My six favorite places to visit (Outside the US).

model figure standing on map

I travelled a lot when I was younger. I joined the navy right after high school and saw more of the world than I thought I ever would. Some of the places I visited were amazing, some were awful, and a few felt like variations on a theme. I’m thankful for each place I got to visit from Varna, Bulgaria to San Juan, Puerto Rico.

This post is all about my favorite places. These are cities and sites that I’d love to revisit over and over again. Each has a special memory attached, or a funny story. In some cases I’m just glad to be alive and in one piece. Some of these destinations even made their way into my books!

Number 1: Stonehenge, England. The standing stones of Salisbury plain have fascinated me since I was a kid. The idea that our ancestors brought some of the stones from over one hundred miles away is mind boggling. We can only guess at why they did all that work, but it had a big impact on me. I felt more spiritual there than in any church or synagogue I’ve ever been in.

Number 2: Athens, Greece. The Acropolis in particular was my goal as soon as I could get off the ship. Two of my shipmates and I hurried to Athens from Piraeus. We found a museum at the foot of the hill, and thought we were on a path to the Parthenon. We were not. Instead the stone stairs ended half way up the hillside, and we climbed the last little hint of a path to a rocky outcrop. We were behind the ‘off limits for your safety’ ropes on what turned out to be St Paul’s Rock. At least we saved a few Drachmas on admission…

Number 3: Rome, Italy. I joined the navy in part, because of a picture in the brochure of a sailor exploring the colosseum. I got to recreate that picture, explore Caracalla’s Baths, and St Peter’s Basilica in Vatican City with a day trip bus tour group. Before the Vatican, we had a fabulous lunch and ordered too much wine. I was a bit tipsy on our way to the Vatican, but sobered up enough to answer the tour guide’s trivia questions.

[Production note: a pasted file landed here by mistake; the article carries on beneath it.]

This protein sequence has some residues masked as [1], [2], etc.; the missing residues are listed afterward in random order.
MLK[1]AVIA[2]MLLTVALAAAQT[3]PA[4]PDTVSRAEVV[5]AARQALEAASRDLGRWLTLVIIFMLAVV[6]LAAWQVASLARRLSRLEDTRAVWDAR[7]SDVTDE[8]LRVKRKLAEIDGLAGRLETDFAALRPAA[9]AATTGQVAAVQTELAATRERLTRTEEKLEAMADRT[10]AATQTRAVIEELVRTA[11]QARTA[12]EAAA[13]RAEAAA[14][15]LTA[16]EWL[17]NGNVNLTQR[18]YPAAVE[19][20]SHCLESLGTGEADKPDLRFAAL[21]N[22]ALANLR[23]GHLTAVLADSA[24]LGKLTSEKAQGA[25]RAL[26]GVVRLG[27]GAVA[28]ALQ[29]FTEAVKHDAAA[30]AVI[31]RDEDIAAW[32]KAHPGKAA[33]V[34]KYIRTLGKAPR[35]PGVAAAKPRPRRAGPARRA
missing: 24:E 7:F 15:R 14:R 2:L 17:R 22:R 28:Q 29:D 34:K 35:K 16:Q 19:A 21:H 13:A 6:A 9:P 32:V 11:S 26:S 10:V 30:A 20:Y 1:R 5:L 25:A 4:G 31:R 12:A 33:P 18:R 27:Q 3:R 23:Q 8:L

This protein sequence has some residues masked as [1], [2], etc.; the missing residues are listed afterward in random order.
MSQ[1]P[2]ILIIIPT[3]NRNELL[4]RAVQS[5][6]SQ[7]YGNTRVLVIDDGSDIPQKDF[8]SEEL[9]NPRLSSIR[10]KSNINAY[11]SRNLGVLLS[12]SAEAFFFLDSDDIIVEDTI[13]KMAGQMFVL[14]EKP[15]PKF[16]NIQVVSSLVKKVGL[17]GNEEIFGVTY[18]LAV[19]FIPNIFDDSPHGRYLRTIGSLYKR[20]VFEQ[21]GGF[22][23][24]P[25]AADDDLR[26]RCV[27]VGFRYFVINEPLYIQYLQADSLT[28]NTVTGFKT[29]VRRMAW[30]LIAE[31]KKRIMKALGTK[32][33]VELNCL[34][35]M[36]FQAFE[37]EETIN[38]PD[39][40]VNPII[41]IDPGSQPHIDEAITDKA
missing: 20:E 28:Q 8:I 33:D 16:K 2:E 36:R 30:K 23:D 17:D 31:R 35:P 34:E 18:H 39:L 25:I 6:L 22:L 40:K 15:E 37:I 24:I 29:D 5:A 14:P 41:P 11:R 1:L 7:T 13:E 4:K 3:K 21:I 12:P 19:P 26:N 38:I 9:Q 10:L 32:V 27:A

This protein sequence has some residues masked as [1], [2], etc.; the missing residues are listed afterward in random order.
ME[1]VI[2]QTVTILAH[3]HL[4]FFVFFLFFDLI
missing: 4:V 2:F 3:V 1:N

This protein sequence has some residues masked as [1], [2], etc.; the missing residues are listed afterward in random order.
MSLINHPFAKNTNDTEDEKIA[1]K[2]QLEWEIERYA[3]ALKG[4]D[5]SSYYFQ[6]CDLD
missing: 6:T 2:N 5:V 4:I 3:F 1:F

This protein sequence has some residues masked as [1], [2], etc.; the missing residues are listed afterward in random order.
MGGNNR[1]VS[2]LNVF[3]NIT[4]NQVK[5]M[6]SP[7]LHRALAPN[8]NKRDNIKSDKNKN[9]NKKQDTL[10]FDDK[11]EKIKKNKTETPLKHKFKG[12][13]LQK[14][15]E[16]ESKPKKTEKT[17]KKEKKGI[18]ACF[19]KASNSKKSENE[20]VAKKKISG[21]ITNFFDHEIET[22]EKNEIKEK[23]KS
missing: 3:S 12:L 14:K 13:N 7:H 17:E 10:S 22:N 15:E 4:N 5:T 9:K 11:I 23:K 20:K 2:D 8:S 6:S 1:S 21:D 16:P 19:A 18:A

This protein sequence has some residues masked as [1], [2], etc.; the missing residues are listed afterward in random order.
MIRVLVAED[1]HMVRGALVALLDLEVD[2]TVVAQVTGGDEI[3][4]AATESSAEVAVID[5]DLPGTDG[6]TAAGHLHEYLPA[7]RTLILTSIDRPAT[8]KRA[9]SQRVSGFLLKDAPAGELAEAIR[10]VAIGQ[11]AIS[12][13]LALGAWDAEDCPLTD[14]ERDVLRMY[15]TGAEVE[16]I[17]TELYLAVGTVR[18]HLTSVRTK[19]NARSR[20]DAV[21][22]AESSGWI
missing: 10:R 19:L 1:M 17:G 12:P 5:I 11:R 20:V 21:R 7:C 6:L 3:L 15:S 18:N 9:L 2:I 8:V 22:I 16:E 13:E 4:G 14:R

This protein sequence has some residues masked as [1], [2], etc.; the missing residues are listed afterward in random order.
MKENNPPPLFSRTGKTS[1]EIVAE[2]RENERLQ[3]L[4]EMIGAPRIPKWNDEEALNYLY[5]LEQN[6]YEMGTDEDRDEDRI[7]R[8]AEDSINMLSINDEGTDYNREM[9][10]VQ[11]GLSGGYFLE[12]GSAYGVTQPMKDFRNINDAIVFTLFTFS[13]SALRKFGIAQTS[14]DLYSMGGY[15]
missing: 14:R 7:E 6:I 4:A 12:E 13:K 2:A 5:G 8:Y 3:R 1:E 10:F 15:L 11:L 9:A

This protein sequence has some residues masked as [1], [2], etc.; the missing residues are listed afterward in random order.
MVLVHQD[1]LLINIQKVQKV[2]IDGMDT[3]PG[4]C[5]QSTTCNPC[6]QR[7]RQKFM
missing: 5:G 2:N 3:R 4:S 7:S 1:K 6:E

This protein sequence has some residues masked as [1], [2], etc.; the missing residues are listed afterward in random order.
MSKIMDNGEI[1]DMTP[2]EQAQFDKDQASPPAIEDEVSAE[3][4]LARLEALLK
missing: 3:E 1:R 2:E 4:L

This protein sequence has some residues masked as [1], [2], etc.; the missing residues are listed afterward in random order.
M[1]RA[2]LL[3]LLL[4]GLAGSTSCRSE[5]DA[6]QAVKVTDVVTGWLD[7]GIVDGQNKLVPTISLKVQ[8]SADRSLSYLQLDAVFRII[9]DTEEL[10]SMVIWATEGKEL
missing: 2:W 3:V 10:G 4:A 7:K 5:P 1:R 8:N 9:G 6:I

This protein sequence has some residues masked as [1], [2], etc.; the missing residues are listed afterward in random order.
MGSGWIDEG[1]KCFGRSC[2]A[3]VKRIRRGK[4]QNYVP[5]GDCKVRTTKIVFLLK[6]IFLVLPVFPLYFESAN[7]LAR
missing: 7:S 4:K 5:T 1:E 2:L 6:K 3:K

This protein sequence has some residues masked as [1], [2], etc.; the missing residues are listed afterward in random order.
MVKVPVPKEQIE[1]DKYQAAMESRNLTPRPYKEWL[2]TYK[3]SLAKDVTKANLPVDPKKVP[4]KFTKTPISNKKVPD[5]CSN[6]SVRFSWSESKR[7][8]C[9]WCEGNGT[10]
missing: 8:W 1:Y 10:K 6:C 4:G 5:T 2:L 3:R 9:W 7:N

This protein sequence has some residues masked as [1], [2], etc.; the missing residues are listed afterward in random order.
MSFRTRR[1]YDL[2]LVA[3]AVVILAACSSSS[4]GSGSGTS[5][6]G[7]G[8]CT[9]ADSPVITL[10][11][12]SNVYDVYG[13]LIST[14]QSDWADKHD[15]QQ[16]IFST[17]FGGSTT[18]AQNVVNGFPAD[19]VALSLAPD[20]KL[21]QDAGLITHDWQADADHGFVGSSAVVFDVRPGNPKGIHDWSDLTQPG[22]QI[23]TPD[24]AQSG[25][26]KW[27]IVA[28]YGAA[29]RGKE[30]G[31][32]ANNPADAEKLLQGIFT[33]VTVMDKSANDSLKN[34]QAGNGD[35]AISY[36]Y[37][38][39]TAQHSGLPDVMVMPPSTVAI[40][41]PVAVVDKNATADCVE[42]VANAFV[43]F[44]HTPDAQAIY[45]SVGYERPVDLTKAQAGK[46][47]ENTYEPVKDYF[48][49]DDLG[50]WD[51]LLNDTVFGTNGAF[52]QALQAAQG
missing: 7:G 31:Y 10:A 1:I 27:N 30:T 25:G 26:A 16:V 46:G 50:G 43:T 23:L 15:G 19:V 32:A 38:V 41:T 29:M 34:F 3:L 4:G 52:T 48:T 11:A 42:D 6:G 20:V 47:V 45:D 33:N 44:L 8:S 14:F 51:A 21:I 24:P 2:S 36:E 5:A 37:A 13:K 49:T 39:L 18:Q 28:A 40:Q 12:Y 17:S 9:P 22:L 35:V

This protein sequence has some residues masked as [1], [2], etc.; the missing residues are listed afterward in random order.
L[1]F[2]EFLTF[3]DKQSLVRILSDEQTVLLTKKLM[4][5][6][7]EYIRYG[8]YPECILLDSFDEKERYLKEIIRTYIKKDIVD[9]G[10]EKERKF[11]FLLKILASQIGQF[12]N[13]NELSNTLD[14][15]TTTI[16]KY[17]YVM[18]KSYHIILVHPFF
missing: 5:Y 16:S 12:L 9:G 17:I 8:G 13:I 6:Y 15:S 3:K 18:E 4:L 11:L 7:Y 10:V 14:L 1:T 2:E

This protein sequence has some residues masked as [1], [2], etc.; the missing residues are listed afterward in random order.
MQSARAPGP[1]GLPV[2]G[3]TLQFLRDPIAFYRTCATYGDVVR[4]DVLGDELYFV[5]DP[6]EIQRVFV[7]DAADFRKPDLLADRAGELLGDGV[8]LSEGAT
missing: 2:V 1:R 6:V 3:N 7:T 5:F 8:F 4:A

Number 4: Stockholm, Sweden. The ship pulled into port at Gamla Stan (old town) Stockholm after following the archipelago from the sea. The transit to the city was breathtaking, so many islands, the water and islands holds a rugged beauty for mile after mile. When the city came into sight, it was one of the most beautiful cities I’ve ever seen in real life.

Number 5: Jerusalem, Israel. I took another bus tour from Haifa, Israel to Jerusalem and Tel Aviv. We also visited a spa on the Dead Sea, toured Masada, and stayed over night at a hostel in Tel Aviv. It was all amazing. There is so much tension, hope, and violence focused in such a small area. I visited the Church of the Sepulcher, the stations of the cross in the old city, and I even stuffed a paper prayer into a crack in the Wailing Wall.

Number 6: Barcelona, Spain. For me, Barcelona is the kind of city that might spring up if New York City and Miami had a baby. There is so much excitement, the city never sleeps, but it’s also laid back like a beach town should be. I was able to visit Studio 54 in Barcelona before it closed. I still remember the at least ten foot tall (fifteen feet with her pedestal) Statue of Liberty in the middle of their dancefloor. Lady liberty had her skirt up as if to dance with the crowd to the pounding beat of the music that filled the cavernous dance hall. I knew I was in the right place!

Those are my favorites. I’ve been to other places, but wouldn’t rush back again. There are plenty of places I wish I’d never visited to begin with. I’ll make a post of my least favorite places to visit someday. I don’t travel much anymore, but the right destination might still be worth the effort.

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